“Hackers have ramped up their efforts to meddle with the country’s election infrastructure in the weeks leading up to Tuesday’s midterms, sparking a raft of investigations into election interference, internal intelligence documents show.” — The Boston Globe, 11/5/18

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If you are looking for a clear sign that our modern voting systems are vulnerable to cyber attacks, this isn’t it. Do not panic about the laughing skull made of 1s and 0s seen at voting places across the state of Georgia. It is, in fact, a screensaver. As you may know, screens need to rest from time to time. It is vital to our polling process that these screen savers run on an occasional basis.

Nothing to worry about. Every vote will be counted accurately in every county of every state in the country.

We are just getting word that voting machines in Texas are showing a video of a conga line of skeletons dancing around a coffin with the word DEMOCRACY written on it. This is more normal than you might think, and is not necessarily an indication that the election has been compromised.

Some have been quick to note that these occurrences are taking place in states with machines that do not keep paper trails of votes. Let me take a moment to explain how we secure our polling machines from threats.

All voting data are stored on a technology known as “floppy disks.” These storage devices are used almost exclusively by US state and federal governments. It would be tremendously difficult for a civilian or foreign actor to get their hands on these devices in order to upload nefarious code into the voting terminal.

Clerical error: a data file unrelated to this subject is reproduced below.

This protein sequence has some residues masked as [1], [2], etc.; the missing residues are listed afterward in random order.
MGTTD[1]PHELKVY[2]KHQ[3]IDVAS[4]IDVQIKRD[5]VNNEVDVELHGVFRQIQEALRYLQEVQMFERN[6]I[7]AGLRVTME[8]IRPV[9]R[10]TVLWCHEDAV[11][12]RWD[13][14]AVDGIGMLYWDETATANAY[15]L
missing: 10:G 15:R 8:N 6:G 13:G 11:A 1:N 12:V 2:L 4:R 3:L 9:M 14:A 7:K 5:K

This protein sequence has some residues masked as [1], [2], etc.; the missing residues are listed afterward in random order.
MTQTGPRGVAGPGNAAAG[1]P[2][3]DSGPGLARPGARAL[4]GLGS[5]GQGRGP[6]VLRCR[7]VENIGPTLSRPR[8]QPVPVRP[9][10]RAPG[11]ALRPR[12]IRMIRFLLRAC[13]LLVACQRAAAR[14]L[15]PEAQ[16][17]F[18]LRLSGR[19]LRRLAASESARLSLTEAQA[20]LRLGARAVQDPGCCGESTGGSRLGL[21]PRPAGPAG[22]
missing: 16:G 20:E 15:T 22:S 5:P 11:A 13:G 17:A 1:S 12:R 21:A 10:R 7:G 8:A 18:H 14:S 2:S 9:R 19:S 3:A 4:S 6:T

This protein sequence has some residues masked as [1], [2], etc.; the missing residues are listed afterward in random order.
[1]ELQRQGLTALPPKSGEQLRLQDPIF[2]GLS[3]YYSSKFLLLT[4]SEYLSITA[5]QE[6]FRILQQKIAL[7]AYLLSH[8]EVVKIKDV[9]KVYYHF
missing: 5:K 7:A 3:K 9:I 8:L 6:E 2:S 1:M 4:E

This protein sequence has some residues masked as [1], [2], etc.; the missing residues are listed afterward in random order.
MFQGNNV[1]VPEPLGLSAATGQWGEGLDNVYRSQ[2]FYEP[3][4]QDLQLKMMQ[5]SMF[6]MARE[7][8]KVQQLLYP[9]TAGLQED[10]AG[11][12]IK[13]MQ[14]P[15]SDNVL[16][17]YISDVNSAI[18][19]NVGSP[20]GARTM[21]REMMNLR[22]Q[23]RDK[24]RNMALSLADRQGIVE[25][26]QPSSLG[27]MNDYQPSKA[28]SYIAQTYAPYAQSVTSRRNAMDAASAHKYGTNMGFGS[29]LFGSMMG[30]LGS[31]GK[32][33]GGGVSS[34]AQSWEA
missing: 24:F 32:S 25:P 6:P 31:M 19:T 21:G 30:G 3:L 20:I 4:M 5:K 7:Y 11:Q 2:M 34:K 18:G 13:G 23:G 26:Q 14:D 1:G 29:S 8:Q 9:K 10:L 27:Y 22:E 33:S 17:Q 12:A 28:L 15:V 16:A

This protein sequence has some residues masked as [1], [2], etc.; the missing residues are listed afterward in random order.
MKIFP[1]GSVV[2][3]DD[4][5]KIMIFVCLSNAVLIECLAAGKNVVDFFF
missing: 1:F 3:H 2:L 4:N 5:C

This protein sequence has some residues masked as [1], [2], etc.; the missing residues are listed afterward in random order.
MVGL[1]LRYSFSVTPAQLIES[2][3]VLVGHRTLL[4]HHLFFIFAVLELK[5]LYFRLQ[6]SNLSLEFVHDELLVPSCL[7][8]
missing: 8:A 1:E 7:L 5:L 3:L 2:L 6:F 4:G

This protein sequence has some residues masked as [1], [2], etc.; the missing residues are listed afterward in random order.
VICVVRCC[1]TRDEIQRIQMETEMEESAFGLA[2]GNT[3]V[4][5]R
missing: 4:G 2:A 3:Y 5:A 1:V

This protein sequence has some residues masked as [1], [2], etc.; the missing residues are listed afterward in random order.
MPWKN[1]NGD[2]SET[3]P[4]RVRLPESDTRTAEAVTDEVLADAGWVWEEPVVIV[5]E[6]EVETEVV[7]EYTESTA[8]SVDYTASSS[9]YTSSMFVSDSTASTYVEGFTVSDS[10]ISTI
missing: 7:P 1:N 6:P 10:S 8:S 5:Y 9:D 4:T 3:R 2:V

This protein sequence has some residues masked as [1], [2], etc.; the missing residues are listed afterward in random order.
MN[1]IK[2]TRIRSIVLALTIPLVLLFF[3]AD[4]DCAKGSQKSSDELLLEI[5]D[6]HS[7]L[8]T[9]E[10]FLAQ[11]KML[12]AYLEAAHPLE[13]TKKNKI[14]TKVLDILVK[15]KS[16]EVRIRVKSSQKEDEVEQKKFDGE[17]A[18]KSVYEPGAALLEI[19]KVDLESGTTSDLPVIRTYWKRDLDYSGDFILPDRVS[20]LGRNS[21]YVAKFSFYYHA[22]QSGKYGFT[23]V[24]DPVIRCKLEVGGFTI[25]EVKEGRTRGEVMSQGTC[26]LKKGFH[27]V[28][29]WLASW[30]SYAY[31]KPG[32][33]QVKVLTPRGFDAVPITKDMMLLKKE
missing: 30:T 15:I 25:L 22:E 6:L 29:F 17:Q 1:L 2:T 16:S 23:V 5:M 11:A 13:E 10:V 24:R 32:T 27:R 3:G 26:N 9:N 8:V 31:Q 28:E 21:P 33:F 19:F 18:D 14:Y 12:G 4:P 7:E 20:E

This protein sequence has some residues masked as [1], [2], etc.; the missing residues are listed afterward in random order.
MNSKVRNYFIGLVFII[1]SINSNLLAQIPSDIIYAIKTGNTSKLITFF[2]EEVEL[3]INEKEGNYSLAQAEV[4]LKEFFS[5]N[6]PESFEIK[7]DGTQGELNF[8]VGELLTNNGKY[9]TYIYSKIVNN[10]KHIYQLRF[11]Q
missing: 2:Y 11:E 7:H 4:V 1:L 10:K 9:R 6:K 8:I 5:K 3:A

This just in: voting booths in Pennsylvania are playing images of skeletons in pirate hats burning an American flag. We are investigating the veracity of these claims, as the CPUs in these machines are not normally capable of rendering three colors at once.

Anyway, even if a potential cybercriminal did manage to obtain and compromise a floppy disk, they would have to manually insert them into the voting machine’s disk drive. The drive itself is protected by a plastic casing secured with a padlock. When not in use, they are stored in a warehouse that is sealed with a bicycle U-lock. Breaking through these safety measures would require the hacker to have superhuman strength, or a crowbar and a little finesse. Our intelligence community is not aware of enemy groups with such capabilities.

So you can see that our polling machines are unimpeachably secure.

Before I wrap up, I’d like to address the reports of voting booths in South Carolina blasting the Russian national anthem while playing a video of a skull eating the US Constitution. At this time, the cause of that particular phenomenon is not certain. However, we believe it is most likely a simulation created by a member of our IT department that never got turned off. It is a minor slip up that should be resolved shortly.

Remember to go out and vote today. Try to get to your polling location early just in case an animation of a skull humping the White House appears out of nowhere and delays things.